Multiple Myeloma Coverage from Every Angle

Subgroup Analysis of Isatuximab-Based Therapy for Resistant Myeloma

By: Lauren Harrison, MS
Posted: Tuesday, July 28, 2020

Concurrent therapy using the monoclonal antibody isatuximab, pomalidomide, and dexamethasone led to a significant increase in progression-free survival and overall response rate compared with pomalidomide and dexamethasone in patients with relapsed or refractory multiple myeloma and/or plasmacytomas. Meral Beksac, MD, of Ankara University,Turkey, presented work she completed with colleagues at the virtual edition of the 25th European Hematology Association Annual Congress (EHA25 Virtual; Abstract EP978).

This phase III trial recruited 307 patients with relapsed or refractory multiple myeloma and/or plasmacytomas. Patients were randomly assigned 1:1 to receive either isatuximab/pomalidomide/dexamethasone or pomalidomide/dexamethasone. Patients were administered 10 mg/kg of isatuximab once a week for 4 weeks, decreasing to every other week afterward. The 24 study patients with plasmacytomas at study entry underwent CT or MRI scan at baseline, and images were repeated throughout the study.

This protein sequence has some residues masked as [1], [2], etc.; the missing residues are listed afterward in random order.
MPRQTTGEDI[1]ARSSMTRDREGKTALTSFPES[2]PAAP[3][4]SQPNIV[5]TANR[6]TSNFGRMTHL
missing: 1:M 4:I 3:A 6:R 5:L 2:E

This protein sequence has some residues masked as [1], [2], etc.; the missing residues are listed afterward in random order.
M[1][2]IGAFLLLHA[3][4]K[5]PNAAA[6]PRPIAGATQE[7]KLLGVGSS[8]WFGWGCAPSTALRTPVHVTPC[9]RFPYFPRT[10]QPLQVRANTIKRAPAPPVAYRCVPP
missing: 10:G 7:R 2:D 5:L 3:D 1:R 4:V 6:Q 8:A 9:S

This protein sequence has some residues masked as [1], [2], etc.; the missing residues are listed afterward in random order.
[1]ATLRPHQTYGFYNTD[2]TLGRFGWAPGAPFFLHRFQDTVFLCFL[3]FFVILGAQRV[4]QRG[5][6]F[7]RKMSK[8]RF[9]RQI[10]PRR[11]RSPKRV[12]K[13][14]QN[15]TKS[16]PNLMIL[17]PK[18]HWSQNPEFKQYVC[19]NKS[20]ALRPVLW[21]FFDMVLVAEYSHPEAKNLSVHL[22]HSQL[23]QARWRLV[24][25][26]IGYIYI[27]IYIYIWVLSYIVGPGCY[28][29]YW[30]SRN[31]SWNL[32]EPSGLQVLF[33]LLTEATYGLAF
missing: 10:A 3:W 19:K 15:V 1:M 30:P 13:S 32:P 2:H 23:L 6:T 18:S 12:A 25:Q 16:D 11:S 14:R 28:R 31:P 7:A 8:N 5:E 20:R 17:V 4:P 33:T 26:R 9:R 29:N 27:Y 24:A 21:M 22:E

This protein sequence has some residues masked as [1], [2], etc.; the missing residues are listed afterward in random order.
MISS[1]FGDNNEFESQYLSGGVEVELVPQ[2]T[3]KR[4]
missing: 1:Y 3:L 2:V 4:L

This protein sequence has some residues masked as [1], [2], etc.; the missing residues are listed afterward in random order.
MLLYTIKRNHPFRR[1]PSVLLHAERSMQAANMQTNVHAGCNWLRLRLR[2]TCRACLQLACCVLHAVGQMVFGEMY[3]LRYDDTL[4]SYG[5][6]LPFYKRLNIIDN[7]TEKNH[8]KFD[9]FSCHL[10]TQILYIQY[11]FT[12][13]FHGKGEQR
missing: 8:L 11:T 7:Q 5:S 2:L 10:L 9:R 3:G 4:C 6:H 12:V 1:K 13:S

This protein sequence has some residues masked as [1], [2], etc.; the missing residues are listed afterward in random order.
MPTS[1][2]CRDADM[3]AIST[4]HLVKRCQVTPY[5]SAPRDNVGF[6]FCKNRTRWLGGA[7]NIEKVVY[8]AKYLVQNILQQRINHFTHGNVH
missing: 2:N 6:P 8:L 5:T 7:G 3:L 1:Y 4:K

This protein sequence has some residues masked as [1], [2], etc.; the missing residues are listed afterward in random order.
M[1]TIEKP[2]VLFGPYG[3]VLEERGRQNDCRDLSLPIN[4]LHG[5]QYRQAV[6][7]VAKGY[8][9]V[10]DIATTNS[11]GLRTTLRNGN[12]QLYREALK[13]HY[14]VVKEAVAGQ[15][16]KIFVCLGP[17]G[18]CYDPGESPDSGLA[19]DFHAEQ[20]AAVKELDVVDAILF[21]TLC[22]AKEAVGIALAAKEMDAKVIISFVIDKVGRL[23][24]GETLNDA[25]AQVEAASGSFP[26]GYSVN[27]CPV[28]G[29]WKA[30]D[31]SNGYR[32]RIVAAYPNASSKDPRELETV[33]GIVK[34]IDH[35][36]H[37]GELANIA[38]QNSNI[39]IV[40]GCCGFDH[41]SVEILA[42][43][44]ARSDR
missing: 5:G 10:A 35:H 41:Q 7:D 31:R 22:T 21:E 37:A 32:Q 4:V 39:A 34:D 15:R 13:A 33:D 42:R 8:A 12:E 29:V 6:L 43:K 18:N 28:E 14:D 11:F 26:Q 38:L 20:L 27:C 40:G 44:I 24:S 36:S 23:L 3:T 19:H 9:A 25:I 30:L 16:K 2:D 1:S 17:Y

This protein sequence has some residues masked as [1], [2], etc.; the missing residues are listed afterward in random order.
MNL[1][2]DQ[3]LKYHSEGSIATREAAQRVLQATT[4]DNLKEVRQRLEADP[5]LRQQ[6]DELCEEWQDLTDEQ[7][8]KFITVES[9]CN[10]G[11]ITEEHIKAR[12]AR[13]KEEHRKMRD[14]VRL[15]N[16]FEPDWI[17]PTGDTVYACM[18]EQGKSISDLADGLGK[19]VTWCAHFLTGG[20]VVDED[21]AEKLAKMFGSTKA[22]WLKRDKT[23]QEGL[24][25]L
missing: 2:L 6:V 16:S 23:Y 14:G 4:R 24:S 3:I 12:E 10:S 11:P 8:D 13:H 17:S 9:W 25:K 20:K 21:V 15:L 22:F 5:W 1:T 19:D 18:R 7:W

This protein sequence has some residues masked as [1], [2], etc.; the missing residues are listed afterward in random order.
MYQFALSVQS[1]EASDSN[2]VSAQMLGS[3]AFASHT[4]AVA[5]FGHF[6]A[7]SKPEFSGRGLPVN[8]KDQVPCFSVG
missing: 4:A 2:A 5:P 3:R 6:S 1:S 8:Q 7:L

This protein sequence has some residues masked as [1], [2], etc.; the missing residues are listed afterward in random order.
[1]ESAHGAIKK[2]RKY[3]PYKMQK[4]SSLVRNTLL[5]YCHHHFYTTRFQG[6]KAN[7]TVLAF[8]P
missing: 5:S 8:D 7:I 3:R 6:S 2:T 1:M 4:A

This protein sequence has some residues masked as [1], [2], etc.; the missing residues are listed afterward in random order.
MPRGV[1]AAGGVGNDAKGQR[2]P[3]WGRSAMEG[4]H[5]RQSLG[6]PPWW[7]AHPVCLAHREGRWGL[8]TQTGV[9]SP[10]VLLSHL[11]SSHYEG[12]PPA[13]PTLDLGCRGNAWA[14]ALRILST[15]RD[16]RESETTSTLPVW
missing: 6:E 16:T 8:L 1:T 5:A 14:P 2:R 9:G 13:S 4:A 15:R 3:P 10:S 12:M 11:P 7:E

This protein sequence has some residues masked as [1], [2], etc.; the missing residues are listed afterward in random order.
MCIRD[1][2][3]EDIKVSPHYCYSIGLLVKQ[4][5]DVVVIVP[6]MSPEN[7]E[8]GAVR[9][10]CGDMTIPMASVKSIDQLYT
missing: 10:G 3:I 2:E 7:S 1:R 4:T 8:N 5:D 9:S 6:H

The progression-free survival was increased in the group receiving isatuximab (4.57 months) compared with pomalidomide plus dexamethasone alone (1.56 months, hazard ratio = 0.22). The probability of progression-free survival at 12 months was 0.31 and 0.00 in the triplet- and doublet-therapy groups, respectively.

The overall response rate was improved among patients with soft-tissue plasmacytomas receiving isatuximab, with 50% responding compared with 10% in those receiving pomalidomide and dexamethasone. A very good partial response was seen in three patients with plasmacytomas in the isatuximab group and in one patient in the control group. Two of the patients in the isatuximab arm showed complete remission by cycle 3 and a significant reduction in the extramedullary lesions at cycle 4.

Grade 3 or higher adverse events occurred in 85.7% of patients in the triplet-therapy group and 70% of patients in the dual-therapy group. Although no grade 3 or higher infusion reactions were reported, 42.9% of patients in the isatuximab group experienced an infusion reaction.

Disclosure: The study authors reported no conflicts of interest.

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